Our breathing patterns, and their resulting impacts on the brain, can strengthen or weaken our memory-forming powers, new research reveals – and the findings could potentially help in the treatment of brain disorders and mental health problems.
The body's natural and spontaneous breathing behavior is known as medullary respiratory activity, after the medulla oblongata – the breathing control center of the brain. Of particular importance are a small cluster of neurons in what is known as the Pre-Bötzinger Complex (PreBötC), which sit inside the medulla oblongata.
"Breathing is a fundamental action in life support in mammals," says neuroscientist Nozomu Nakamura, from Hyogo Medical University in Japan. "Although details of respiratory function on brain states remain unclear, recent studies suggest that respiration may play an important role during online brain states."
In this new study, scientists interfered with the PreBötC in genetically modified mice. They found that when they temporarily stopped the mice from breathing, the animals were less able to form important memories during object recognition and fear conditioning tests.
What's more, pauses in breathing also seemed to affect the activity of the brain's hippocampus (key to long-term and short-term memory storage) during memory recall. In further tests, forcing irregular breathing patterns improved the memories of the mice, while slowing the breathing down worsened the mice memories.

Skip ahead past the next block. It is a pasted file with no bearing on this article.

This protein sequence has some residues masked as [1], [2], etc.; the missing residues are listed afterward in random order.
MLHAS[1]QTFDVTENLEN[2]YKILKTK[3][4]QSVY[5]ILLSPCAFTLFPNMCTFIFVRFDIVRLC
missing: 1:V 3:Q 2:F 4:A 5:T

Previous research from the same team had already demonstrated that switching from breathing out to breathing in at the start or in the middle of a memory task – technically known as the expiratory-to-inspiratory (EI) transition or inspiratory onset – made people slower and less accurate when recalling the information.
That was followed by a study that used brain scans to link the poorer memory performance with the deactivation of the temporoparietal junction or TPJ. The TPJ handles many different tasks, processing information from inside and outside the body and figuring out appropriate responses.
The researchers suggest that certain breathing patterns – including EI transition – reset the processing that the TPJ does, and that the TPJ might be involved in the memory performance fluctuations seen in the mice. These effects still need to be replicated in humans, which is one route to pursue in terms of future studies.
We're already aware of various links between breathing and the brain – the way that breathing exercises can help calm us down, for example – and the team behind the new paper suggests that deliberately adjusting our breathing patterns could help in other therapeutic ways.
"The determination of detailed roles of respiration and molecular mechanisms in the brain is a subject to future research to understand effects of stress tolerance," says Nakamura.
"The way of breathing manipulation and application of breathing exercises will be crucial for treatment and therapy of depression and neuropsychiatric disorders."
The research has been published in Nature Communications.